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Re: CO2 Generator
> My question is will this be adequate to diffuse the CO2 into the tank?
If no visible CO2 bubbles make it to the surface, the CO2 has completely diffused into the
water. Some folks use "reactors" to lengthen the residence time of the gas in contact with
the water and improve uptake. In plain words, the bubbles don't make it to the surface.
A lot of atention is paid to the amount of CO2 being added but consier that CO2 is quickly
lost at the water/air interface if the water is agitated. The effect is similar to shaking a
bottle of carbonated soda - the CO2 moves temporarliy away from equilibrium and out of
solution . Biowheels and powerheads (airstones?) which agitate the surface of the water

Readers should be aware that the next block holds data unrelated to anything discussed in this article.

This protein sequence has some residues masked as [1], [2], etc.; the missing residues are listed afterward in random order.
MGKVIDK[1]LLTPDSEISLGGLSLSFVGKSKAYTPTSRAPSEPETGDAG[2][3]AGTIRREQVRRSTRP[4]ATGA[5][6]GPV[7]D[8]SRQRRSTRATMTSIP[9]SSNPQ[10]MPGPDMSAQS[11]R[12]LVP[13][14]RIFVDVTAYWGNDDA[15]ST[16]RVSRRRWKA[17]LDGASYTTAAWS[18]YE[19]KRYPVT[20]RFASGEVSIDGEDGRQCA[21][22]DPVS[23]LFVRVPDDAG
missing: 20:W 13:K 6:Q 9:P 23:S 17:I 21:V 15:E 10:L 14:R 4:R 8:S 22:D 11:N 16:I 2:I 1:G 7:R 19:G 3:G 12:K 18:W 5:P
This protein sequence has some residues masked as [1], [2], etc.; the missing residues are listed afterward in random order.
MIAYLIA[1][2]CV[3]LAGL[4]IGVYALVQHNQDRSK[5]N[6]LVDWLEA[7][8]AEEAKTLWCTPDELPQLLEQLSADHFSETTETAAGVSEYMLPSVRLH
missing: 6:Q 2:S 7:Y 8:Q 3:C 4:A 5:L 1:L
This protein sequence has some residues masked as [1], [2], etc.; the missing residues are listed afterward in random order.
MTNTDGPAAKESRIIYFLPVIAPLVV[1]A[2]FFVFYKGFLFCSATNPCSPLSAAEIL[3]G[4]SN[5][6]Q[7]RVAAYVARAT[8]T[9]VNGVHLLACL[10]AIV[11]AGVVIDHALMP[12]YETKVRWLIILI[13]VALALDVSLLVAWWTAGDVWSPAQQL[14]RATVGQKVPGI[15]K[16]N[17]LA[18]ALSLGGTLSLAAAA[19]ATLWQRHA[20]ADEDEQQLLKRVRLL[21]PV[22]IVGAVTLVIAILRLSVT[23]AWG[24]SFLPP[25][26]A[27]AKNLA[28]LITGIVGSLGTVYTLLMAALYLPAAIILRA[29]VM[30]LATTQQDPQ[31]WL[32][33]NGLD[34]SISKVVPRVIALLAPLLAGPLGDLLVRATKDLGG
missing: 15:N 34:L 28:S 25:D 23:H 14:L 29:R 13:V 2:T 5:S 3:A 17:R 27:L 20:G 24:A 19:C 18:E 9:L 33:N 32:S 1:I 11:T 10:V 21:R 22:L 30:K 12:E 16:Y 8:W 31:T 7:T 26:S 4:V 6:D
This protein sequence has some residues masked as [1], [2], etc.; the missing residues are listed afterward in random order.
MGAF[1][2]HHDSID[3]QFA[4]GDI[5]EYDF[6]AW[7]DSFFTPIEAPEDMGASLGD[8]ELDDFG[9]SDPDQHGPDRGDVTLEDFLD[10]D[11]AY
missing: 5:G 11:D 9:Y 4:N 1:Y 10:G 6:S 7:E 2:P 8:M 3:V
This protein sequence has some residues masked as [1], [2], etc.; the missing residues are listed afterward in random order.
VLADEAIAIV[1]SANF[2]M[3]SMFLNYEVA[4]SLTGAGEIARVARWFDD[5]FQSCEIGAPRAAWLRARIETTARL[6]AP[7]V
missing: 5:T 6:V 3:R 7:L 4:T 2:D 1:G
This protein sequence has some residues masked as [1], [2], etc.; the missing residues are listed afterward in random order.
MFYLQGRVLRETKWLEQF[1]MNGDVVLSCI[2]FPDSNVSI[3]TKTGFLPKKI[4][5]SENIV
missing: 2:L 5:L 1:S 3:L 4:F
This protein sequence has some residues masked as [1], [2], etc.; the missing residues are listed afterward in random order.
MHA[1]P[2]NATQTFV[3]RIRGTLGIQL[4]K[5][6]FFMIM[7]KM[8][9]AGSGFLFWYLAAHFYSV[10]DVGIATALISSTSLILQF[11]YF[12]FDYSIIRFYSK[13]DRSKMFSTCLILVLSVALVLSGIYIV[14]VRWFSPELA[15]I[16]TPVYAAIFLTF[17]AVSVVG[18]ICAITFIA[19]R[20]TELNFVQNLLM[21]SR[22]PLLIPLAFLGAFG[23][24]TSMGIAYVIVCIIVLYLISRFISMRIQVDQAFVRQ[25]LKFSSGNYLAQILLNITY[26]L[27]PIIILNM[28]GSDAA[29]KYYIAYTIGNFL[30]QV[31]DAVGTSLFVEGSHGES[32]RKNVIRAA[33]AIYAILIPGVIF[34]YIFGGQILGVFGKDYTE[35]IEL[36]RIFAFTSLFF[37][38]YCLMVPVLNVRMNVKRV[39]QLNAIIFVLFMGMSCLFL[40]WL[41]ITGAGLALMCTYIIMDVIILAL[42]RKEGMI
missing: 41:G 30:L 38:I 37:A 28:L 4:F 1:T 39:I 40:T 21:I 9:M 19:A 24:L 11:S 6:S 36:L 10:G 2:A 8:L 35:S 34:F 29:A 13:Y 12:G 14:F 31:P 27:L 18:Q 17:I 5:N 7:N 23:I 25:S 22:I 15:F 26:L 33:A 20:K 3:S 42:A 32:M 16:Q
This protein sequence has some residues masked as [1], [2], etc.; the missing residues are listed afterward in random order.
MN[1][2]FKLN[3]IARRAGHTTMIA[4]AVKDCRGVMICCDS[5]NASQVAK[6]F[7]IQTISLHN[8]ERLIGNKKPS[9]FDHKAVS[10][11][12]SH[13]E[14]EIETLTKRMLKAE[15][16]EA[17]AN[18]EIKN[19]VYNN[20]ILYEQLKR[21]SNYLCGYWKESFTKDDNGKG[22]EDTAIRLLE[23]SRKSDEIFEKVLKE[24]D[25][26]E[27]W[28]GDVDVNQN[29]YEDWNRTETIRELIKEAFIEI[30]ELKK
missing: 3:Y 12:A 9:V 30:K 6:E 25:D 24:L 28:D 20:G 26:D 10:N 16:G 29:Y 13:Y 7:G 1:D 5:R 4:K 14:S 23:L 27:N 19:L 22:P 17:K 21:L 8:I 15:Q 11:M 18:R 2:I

increase the rate of CO2 diffusing out of the tank (good for fish, maybe not so good for
plants). Users of cartridge CO2 can simply increase the addition rate to compensate, but DIY
CO2 rigs are usually capacity limited. I suspect that some of the mixed results with DIY CO2
injection may be due to the amount of surface agitation present.
I add my CO2 to the discharge of my power head via the hole in the top of the exit tube (a CO2
"eductor"). The CO2 bubbles mix quickly with the water jet and no bubbles persist. I dont
create too much surface turbulence since my power head outlet is 12 inches below the surface
and points slightly downward. In the past, I didnt care for the rapid current in the tank
and I made a diffuser out of PVC (1/2 inch swaging to 2" with 32 - 1/4" drill holes) which I
routed behind some rocks. This type of rig could be considered.
Intersting point about disolved gases - does raising the oxygen content of the water via
airstones or surface agitation reduce the amount of available iron nutrient (i.e does it
oxidize iron from the useful ferrous form to the ineffective ferric form?)